Ignore Your Body Weight (mostly)

Ignore Your Body Weight (mostly)

There's one common tool that everyone uses to measure weight loss: And on the surface, that makes sense—if you're tracking body weight, a scale gives you a measurable number to track. But if your goal is losing fat or gaining muscle, a traditional scale doesn't really make much sense. In fact, you can essentially ignore your body weight—unless you're clinically obese and need to get your actual weight down to maintain heart health.

Why would you ignore your body weight when focusing on fat loss or muscle gain? Because your weight won't tell you anything about body composition.

How can I track my progress without body weight?

For the most part, the number on your scale is meaningless, so your body weight will only mess with your mind. If you're gaining any lean muscle tissue while losing body fat, your weight could either stall or go in the opposite direction you'd expect even though you might look better than you ever have.

Focus instead on fat loss or muscle gain, not the weight on your scale. And if fat loss is your main goal, don't ignore the benefits of adding a little muscle in the process. You'll never get “too big” by accident, and every pound of lean muscle you add to your body helps you burn 50 more calories at rest. You'll look better, feel better, and be a more efficient fat-burning machine.

If not weight, what should I track for progress?


Although it might feel awkward, photos and video are two of the best ways to track progress. Plus, even though numbers are great for collecting data, how you look and feel play the biggest role in these types of goals. And seeing your progress from week to week can be extremely motivating.

No, the mirror isn't nearly as good or accurate as photos and video. Your perception of how you look in the mirror is never as effective as something more permanent, and you'll never notice real change when you're looking at yourself daily.

Essential Tips for Photos/Videos:
    • Use the same exact location, lighting, time of day, and camera
    • Take photos and/or video from all sides
    • Use the same poses/angles every time
Measuring Tape

A measuring tape is another simple and great progress-tracking tool. The only thing that can be troublesome is being consistent with where and how you measure. It can be difficult to get the same location and you might subconsciously squeeze a little tighter with the tape measure as time goes on, but remember that you want accurate tracking to see if you need to make changes to your nutrition or activity levels.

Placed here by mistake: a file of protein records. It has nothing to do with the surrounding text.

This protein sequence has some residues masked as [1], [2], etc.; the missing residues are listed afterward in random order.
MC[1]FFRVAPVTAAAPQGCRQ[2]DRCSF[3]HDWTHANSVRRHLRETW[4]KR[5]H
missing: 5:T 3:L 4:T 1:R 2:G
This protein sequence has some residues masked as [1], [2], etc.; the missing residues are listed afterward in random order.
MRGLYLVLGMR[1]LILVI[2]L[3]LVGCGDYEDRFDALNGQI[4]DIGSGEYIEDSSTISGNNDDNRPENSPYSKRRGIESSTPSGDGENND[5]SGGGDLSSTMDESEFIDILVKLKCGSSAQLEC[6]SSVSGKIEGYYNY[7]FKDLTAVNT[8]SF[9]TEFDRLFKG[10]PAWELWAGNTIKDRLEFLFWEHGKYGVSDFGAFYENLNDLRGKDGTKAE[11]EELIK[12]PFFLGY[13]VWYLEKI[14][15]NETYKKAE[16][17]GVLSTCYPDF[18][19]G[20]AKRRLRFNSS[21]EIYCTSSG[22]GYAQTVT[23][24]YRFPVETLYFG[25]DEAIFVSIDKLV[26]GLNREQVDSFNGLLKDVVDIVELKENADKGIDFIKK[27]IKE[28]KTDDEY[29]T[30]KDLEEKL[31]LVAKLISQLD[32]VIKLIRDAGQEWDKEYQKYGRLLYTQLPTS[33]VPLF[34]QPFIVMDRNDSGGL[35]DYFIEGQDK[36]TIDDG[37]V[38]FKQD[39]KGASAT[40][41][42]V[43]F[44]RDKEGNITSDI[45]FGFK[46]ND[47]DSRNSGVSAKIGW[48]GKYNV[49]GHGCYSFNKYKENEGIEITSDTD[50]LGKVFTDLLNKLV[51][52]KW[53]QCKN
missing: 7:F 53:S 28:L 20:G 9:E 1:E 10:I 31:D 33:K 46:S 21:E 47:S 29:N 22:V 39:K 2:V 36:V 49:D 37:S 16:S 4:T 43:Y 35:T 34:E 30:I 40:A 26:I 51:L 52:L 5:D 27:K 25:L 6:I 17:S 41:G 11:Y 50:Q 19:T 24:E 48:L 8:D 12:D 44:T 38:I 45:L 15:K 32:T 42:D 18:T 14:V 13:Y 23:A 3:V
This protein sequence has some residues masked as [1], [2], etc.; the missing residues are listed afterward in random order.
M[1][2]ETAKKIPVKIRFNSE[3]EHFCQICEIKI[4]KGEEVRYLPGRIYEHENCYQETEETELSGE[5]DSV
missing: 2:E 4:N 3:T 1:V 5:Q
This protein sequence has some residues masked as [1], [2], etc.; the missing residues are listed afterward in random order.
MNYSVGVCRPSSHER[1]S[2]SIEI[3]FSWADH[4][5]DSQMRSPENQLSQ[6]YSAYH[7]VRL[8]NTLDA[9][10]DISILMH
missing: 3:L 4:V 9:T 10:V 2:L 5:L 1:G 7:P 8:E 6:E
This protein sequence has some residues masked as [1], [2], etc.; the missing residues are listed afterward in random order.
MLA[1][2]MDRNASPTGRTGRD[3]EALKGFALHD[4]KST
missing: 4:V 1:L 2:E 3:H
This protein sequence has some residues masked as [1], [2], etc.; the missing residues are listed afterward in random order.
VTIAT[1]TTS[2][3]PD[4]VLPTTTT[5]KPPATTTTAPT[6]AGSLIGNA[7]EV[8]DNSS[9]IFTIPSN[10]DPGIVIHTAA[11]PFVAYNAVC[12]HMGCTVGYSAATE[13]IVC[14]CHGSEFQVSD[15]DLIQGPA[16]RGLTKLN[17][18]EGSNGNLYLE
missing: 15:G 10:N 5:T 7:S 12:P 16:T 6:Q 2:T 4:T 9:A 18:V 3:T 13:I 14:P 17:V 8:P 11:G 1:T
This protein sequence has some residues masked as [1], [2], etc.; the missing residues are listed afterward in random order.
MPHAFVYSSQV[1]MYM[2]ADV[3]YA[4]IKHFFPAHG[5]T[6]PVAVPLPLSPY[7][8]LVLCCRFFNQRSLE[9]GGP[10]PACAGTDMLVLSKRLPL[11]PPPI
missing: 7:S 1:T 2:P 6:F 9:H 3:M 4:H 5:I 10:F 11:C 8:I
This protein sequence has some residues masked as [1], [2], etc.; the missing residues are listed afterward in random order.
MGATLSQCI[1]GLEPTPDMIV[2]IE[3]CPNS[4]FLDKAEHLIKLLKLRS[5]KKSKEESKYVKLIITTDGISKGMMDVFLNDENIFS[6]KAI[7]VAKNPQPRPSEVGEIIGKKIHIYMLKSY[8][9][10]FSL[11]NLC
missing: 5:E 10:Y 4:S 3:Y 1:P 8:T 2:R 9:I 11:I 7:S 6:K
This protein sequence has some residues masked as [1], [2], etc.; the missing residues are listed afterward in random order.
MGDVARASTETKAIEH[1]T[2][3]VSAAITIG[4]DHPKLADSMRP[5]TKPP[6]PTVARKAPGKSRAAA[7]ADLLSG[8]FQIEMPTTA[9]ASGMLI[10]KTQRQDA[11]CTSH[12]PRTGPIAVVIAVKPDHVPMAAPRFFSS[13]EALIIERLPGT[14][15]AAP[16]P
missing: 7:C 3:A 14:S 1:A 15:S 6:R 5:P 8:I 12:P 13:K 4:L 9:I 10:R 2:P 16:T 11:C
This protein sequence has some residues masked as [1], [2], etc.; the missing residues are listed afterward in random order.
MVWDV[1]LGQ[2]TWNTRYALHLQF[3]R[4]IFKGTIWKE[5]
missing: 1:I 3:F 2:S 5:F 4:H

Essential Tips for Using Measuring Tape
    • Use the same location, pressure, and time of day
    • Measure the smallest and widest sections of your waist, hips, thighs, and upper arms
Skinfold Calipers

The quality and accuracy of skinfold calipers can be all over the map, but the precise numbers you get aren't nearly as important as being consistent with your measurements to simply track progress. Plus, one thing to keep in mind is that people lose body fat from different areas at different rates, so keep an eye on all the measurements you take, and combine those results with the other methods for an overall outlook on your progress. Essential Tips for Using Skinfold Calipers
    • Follow the instructions! 
    • Measure the exact same locations every time
    • Use the same time of day
    • Use several locations to ensure the best tracking
Don't measure progress every day

As tempting as it is when you get started, measuring for results every single day can kill your motivation because change simply doesn't happen that quickly. And if it does, you're either not being consistent with your measurements, or there's been a dietary or hormonal change that's having a temporary effect. Just remember to ignore your body weight unless you use it as nothing but a fun datapoint combined with your other measurements. Regardless of whether you use one or all of the methods above, track your progress just once per week or every two weeks. That's the best way to have measurable differences and to fuel your fire."

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